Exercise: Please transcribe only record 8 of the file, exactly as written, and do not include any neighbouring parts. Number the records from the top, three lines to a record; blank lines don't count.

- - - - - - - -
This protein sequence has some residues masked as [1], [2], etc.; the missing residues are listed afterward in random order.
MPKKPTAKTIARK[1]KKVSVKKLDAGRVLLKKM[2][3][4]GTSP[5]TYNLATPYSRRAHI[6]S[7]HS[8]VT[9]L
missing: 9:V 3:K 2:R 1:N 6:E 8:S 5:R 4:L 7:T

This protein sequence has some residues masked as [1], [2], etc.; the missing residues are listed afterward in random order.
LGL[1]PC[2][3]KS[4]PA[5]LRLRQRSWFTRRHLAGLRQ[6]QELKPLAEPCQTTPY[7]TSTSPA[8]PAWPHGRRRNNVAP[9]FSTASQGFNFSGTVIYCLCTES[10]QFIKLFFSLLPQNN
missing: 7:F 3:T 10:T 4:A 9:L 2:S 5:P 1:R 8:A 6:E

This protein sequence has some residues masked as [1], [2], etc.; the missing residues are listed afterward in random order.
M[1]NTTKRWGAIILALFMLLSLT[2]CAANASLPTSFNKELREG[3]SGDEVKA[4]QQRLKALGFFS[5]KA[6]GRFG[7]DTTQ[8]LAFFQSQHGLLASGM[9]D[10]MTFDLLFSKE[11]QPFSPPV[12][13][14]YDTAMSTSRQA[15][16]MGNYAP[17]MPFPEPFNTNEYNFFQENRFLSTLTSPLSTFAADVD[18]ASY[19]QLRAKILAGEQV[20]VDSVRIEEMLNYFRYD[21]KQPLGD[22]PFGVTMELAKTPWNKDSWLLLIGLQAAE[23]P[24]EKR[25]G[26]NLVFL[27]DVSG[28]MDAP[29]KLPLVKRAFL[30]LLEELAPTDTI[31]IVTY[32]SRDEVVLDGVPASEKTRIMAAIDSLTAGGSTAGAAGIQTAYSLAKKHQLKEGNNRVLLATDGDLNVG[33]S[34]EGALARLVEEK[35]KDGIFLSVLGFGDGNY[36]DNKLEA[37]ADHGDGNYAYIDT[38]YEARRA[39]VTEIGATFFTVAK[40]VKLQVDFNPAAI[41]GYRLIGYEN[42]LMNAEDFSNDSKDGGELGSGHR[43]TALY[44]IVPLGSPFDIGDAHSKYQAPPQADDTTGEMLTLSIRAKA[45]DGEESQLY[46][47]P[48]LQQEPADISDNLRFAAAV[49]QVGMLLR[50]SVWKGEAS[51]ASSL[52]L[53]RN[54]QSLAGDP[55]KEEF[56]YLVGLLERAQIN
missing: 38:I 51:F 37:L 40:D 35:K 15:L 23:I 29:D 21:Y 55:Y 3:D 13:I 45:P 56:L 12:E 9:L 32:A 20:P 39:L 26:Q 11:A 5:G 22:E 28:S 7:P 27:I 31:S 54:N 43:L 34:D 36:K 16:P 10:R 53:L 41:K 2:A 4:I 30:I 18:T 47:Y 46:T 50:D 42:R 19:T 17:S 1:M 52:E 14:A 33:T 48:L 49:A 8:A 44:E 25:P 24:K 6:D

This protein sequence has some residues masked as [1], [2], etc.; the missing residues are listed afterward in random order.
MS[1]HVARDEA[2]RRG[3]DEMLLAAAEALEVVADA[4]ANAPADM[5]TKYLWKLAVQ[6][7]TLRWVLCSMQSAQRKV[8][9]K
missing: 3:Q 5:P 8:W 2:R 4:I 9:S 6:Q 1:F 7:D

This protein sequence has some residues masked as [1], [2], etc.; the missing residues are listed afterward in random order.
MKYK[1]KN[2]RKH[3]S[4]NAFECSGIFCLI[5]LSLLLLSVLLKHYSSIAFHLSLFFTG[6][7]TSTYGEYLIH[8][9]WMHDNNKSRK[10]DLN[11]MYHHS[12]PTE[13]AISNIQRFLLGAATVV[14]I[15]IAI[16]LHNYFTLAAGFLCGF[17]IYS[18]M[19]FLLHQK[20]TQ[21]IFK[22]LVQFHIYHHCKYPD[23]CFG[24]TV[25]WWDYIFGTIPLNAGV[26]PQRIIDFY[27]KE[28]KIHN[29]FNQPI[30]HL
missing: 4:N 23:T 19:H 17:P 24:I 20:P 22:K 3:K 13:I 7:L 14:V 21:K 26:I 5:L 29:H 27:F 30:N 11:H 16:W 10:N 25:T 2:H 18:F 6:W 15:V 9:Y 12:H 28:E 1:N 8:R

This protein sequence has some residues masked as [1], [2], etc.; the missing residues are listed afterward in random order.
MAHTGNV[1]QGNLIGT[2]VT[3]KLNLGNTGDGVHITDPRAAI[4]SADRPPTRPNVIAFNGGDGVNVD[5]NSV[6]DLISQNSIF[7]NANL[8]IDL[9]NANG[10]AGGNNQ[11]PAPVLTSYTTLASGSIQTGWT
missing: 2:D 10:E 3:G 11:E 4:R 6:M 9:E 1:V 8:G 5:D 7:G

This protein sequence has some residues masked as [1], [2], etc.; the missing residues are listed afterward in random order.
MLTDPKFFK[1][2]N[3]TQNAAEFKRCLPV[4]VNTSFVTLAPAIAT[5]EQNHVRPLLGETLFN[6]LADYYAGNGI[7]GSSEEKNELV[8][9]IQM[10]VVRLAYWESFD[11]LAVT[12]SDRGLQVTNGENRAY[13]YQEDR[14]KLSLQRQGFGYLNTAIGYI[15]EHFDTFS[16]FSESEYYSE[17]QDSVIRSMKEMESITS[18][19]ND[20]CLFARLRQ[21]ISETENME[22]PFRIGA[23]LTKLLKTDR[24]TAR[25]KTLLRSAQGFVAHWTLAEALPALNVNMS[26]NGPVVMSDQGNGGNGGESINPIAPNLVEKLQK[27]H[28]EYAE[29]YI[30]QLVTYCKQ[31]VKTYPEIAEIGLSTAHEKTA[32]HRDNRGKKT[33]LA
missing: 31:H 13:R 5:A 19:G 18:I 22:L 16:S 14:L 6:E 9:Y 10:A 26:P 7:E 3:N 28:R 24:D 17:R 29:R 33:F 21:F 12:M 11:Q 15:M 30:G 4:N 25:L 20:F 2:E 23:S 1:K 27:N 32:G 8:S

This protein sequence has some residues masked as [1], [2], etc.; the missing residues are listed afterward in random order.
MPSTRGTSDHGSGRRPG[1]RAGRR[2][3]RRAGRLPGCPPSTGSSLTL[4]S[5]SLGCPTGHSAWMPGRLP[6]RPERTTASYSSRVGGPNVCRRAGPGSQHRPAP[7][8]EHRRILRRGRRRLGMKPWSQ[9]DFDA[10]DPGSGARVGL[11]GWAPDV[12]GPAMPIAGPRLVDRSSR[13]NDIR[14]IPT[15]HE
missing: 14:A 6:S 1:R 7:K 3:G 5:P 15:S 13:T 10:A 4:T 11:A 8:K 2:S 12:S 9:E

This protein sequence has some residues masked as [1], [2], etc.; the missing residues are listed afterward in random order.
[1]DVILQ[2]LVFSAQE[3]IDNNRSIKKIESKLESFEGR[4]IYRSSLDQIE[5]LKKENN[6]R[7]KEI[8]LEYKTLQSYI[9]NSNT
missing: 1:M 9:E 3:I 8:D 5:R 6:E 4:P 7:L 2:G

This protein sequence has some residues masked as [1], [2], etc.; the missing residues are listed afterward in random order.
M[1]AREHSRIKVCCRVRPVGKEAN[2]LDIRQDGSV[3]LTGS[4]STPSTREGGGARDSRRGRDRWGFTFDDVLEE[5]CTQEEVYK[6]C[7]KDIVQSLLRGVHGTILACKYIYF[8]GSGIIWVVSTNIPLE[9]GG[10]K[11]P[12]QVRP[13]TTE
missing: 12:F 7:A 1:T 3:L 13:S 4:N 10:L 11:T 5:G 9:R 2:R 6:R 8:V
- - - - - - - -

This protein sequence has some residues masked as [1], [2], etc.; the missing residues are listed afterward in random order.
MPSTRGTSDHGSGRRPG[1]RAGRR[2][3]RRAGRLPGCPPSTGSSLTL[4]S[5]SLGCPTGHSAWMPGRLP[6]RPERTTASYSSRVGGPNVCRRAGPGSQHRPAP[7][8]EHRRILRRGRRRLGMKPWSQ[9]DFDA[10]DPGSGARVGL[11]GWAPDV[12]GPAMPIAGPRLVDRSSR[13]NDIR[14]IPT[15]HE
missing: 14:A 6:S 1:R 7:K 3:G 5:P 15:S 13:T 10:A 4:T 11:A 8:K 2:S 12:S 9:E